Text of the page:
Issue 5, June 18, 2019

Hover Flies

Hover Flies: Not sweat bees but pollinators and aphid eaters

Hover flies (aka syrphid flies or flower flies) are covering any nectar-producing flower in the garden this spring. These flies, commonly mistaken for bees, are one of our most prolific pollinators and aphid eaters in the Illinois garden but care must be taken to protect them when spraying pesticides.

Adult Hover Fly (Photo courtesy of Ken Johnson)

Hover flies are excellent fliers, flying backwards and forwards and hovering over their beloved flowers. Hover flies are yellow and black bee-mimics that feed on pollen, nectar and honey dew (frass of phloem feeders like aphids.) They mimic bees and or wasps for protection against predators such as birds. They are easily distinguished from bees because they are shiny while bees are fuzzy. They are easily distinguished from wasps in that they have two wings and wasps have four.

Adult Hover Fly (Photo courtesy of Phil Nixon)

With many generations per growing season, they are here to stay. The female hover fly will usually lay her eggs on or near aphid colonies and in two to three days the larvae will hatch. The larvae, which is technically a maggot, is muted green, legless, worm-like and can be found on the undersides of the leaves eating aphids and other small soft bodied insects like thrips, scales, caterpillars and mealybugs. These larvae are great garden warriors and can be put in the same category of ladybugs and lacewing larvae in terms of the effectiveness in demolishing an aphid population. The larvae grasp the prey with their jaws, hold them up in the air, suck out their body contents and toss the exoskeleton aside. The larvae feed for about seven to ten days before they pupate. According to Cornell University, each larva can eat up to 400 aphids. So, if you see an aphid or mealybug infestation in your garden be sure to turn over the leaves to look for these beneficial maggots before you spray.

Hover Fly Larva (Photo courtesy of Margaret Hollowell)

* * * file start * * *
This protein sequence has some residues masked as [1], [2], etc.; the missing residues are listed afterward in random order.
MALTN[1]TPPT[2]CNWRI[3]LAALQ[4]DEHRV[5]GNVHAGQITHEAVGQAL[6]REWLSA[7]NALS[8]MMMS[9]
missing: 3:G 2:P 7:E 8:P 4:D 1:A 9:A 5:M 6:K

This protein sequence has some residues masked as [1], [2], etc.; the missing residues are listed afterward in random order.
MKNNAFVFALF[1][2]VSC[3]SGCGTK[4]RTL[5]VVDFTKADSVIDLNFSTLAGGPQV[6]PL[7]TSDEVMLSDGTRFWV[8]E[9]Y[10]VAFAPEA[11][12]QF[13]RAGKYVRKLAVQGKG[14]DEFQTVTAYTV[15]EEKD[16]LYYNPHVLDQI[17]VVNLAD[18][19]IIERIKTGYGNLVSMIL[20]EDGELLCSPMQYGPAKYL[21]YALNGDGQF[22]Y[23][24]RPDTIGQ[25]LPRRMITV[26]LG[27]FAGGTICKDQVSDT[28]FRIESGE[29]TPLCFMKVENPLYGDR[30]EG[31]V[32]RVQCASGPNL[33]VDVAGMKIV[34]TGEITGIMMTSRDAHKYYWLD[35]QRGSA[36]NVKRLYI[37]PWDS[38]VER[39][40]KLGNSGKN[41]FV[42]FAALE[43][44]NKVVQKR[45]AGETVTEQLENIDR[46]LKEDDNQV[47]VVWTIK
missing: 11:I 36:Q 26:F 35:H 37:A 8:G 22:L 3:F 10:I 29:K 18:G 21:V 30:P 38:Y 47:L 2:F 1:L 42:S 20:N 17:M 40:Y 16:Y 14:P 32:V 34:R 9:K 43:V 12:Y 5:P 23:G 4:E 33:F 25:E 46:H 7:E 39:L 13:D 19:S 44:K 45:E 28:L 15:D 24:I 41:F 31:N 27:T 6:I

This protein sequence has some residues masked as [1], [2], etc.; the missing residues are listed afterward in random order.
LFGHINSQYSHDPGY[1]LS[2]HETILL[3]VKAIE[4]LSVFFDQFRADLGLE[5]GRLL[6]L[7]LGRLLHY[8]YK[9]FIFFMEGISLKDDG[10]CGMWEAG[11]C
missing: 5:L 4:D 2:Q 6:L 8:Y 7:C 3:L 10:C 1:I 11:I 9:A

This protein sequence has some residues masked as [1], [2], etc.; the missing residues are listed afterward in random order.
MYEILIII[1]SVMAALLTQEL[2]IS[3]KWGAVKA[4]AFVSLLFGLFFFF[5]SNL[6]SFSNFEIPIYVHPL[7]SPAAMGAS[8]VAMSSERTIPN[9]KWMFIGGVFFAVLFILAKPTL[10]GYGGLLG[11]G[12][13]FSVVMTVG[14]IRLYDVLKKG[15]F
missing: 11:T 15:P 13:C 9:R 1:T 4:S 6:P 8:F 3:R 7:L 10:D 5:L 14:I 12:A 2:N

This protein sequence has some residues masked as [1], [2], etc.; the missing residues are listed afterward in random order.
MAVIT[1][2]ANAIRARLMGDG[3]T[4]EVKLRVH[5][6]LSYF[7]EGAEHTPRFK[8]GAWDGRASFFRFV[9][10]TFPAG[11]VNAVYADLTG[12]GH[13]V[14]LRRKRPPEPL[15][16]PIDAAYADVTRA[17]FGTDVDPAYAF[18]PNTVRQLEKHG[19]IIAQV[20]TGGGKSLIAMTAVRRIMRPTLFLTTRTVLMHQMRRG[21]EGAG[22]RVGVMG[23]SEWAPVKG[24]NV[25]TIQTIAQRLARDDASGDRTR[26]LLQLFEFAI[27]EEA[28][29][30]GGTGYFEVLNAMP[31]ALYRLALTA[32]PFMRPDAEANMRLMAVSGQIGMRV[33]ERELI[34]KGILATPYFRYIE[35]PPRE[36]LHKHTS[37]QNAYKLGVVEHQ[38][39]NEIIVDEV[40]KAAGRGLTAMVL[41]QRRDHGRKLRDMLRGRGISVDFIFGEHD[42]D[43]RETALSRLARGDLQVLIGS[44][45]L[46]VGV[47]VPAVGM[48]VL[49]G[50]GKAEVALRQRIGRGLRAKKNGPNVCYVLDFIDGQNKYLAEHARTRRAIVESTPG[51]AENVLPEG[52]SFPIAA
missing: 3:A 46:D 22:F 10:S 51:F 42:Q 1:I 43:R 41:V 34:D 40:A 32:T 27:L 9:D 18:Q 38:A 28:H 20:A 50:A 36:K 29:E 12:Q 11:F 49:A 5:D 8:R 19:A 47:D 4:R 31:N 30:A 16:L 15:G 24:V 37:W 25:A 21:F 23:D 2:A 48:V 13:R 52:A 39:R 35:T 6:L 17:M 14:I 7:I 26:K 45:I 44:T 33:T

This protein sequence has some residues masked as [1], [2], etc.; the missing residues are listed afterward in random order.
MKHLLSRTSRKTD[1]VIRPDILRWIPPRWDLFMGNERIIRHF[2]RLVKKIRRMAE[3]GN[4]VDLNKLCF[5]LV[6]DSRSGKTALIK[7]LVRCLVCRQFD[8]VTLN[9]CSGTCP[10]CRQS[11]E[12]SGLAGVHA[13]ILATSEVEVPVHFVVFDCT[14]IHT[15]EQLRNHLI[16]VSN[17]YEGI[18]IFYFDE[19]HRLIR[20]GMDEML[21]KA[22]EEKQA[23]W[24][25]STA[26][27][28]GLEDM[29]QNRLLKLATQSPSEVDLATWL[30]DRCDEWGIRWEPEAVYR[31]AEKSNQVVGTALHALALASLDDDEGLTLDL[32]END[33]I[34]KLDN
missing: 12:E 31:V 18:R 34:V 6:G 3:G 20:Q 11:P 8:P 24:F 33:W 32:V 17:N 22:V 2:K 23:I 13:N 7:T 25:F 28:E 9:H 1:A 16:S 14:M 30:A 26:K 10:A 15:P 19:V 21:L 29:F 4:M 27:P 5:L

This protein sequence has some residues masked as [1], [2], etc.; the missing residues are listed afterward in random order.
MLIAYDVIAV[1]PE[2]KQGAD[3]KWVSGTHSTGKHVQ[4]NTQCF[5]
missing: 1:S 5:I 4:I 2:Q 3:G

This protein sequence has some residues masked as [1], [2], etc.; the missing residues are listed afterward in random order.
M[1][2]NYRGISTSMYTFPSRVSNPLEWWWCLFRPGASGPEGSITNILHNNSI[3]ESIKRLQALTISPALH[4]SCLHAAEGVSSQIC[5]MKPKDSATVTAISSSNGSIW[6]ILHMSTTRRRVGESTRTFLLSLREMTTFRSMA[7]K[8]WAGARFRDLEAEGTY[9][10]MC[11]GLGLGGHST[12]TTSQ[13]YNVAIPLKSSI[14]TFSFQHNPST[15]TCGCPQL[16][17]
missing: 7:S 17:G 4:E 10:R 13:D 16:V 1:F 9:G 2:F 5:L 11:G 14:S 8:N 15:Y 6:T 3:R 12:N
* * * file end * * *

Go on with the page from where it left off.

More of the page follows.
If you feel the pest population is too high and need to spray, try to avoid broad-spectrum pesticides.  If beneficial insects are detected, oils, soaps and microbial pesticides like Btk are best option to use in your pest management plan. Although chemicals that are derived from nature will still kill some beneficial insects they do not have long residuals on the plants and these insects will repopulate the garden.  Note that these are not as effective as other pesticide options but will ensure good bugs are eliminated from the garden.

Neem oil is a biological pesticide derived from the seeds of neem trees and is used to control whiteflies, mealybugs, aphids, leafhoppers, mites and scales on ornamentals, trees, shrubs and in the vegetable garden, exhibits fungicidal properties.  The insects must eat the treated plant to be affected so most of the time bees and pollinators are not harmed.

Potassium salts of fatty acids are the active ingredient in insecticidal soap. Insecticidal soaps control. Insectidal soap is more effective on soft bodied insects like aphids, whiteflies, and mites. Flying insects may not be as susceptible but their immatures may be killed.

Microbials are derived from microorganisms that cause disease only in specific insects. Bacillus thuringiensis (Bt) subspecies kurstaki (Btk) controls leaf-feeding caterpillars. This microorganism occurs naturally in dead or decaying organic matter in the soil. Because it targets caterpillars, it does not kill beneficial insects and pollinators.

Kelly Allsup

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